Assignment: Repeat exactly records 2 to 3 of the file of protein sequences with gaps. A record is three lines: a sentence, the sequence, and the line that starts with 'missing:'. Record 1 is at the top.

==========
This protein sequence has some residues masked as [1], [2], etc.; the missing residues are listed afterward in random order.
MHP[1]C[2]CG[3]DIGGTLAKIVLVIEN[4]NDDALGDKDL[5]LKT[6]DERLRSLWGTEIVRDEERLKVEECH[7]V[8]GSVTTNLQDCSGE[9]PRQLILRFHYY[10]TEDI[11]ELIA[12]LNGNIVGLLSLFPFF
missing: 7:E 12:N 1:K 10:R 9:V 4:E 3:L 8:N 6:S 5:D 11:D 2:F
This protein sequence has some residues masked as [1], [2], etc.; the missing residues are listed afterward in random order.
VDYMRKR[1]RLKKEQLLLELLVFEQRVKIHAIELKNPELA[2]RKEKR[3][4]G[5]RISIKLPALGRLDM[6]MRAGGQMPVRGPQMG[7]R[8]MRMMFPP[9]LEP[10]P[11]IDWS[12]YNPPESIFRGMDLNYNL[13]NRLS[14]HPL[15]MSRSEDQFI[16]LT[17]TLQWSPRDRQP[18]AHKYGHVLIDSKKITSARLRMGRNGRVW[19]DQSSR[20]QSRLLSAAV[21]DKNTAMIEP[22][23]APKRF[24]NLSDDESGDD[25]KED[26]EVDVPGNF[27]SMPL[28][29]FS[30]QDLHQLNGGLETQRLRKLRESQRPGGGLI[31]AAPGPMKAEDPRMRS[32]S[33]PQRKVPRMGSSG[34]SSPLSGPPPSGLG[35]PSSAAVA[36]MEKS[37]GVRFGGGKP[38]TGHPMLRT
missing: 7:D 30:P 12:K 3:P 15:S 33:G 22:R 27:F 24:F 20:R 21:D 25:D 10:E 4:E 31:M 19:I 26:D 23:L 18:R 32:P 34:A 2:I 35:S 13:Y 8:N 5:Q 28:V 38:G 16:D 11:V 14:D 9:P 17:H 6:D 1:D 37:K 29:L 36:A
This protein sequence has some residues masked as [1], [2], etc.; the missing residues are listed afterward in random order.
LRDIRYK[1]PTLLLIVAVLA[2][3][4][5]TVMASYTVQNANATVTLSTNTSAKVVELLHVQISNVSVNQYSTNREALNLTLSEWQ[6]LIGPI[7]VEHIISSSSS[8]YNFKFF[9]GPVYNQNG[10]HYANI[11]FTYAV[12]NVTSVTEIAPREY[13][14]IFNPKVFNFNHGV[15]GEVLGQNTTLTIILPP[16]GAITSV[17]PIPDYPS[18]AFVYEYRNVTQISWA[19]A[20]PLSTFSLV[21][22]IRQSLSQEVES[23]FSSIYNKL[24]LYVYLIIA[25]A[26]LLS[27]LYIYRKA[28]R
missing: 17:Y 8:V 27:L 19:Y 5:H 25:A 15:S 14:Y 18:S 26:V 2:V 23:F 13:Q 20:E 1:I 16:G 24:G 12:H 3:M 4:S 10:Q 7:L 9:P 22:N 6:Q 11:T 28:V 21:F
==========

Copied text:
This protein sequence has some residues masked as [1], [2], etc.; the missing residues are listed afterward in random order.
VDYMRKR[1]RLKKEQLLLELLVFEQRVKIHAIELKNPELA[2]RKEKR[3][4]G[5]RISIKLPALGRLDM[6]MRAGGQMPVRGPQMG[7]R[8]MRMMFPP[9]LEP[10]P[11]IDWS[12]YNPPESIFRGMDLNYNL[13]NRLS[14]HPL[15]MSRSEDQFI[16]LT[17]TLQWSPRDRQP[18]AHKYGHVLIDSKKITSARLRMGRNGRVW[19]DQSSR[20]QSRLLSAAV[21]DKNTAMIEP[22][23]APKRF[24]NLSDDESGDD[25]KED[26]EVDVPGNF[27]SMPL[28][29]FS[30]QDLHQLNGGLETQRLRKLRESQRPGGGLI[31]AAPGPMKAEDPRMRS[32]S[33]PQRKVPRMGSSG[34]SSPLSGPPPSGLG[35]PSSAAVA[36]MEKS[37]GVRFGGGKP[38]TGHPMLRT
missing: 7:D 30:P 12:K 3:P 15:S 33:G 22:R 27:F 24:F 20:R 21:D 25:D 10:E 4:E 31:M 19:I 26:D 23:L 18:R 32:P 34:A 2:I 35:S 13:Y 8:N 5:Q 28:V 38:G 16:D 11:V 14:D 9:P 17:H 6:D 1:D 37:K 29:L 36:A
This protein sequence has some residues masked as [1], [2], etc.; the missing residues are listed afterward in random order.
LRDIRYK[1]PTLLLIVAVLA[2][3][4][5]TVMASYTVQNANATVTLSTNTSAKVVELLHVQISNVSVNQYSTNREALNLTLSEWQ[6]LIGPI[7]VEHIISSSSS[8]YNFKFF[9]GPVYNQNG[10]HYANI[11]FTYAV[12]NVTSVTEIAPREY[13][14]IFNPKVFNFNHGV[15]GEVLGQNTTLTIILPP[16]GAITSV[17]PIPDYPS[18]AFVYEYRNVTQISWA[19]A[20]PLSTFSLV[21][22]IRQSLSQEVES[23]FSSIYNKL[24]LYVYLIIA[25]A[26]LLS[27]LYIYRKA[28]R
missing: 17:Y 8:V 27:L 19:Y 5:H 25:A 15:S 14:Y 18:S 26:V 2:V 23:F 13:Q 20:E 1:I 16:G 24:G 12:H 3:M 4:S 10:Q 7:L 9:P 22:N 6:Q 11:T 28:V 21:F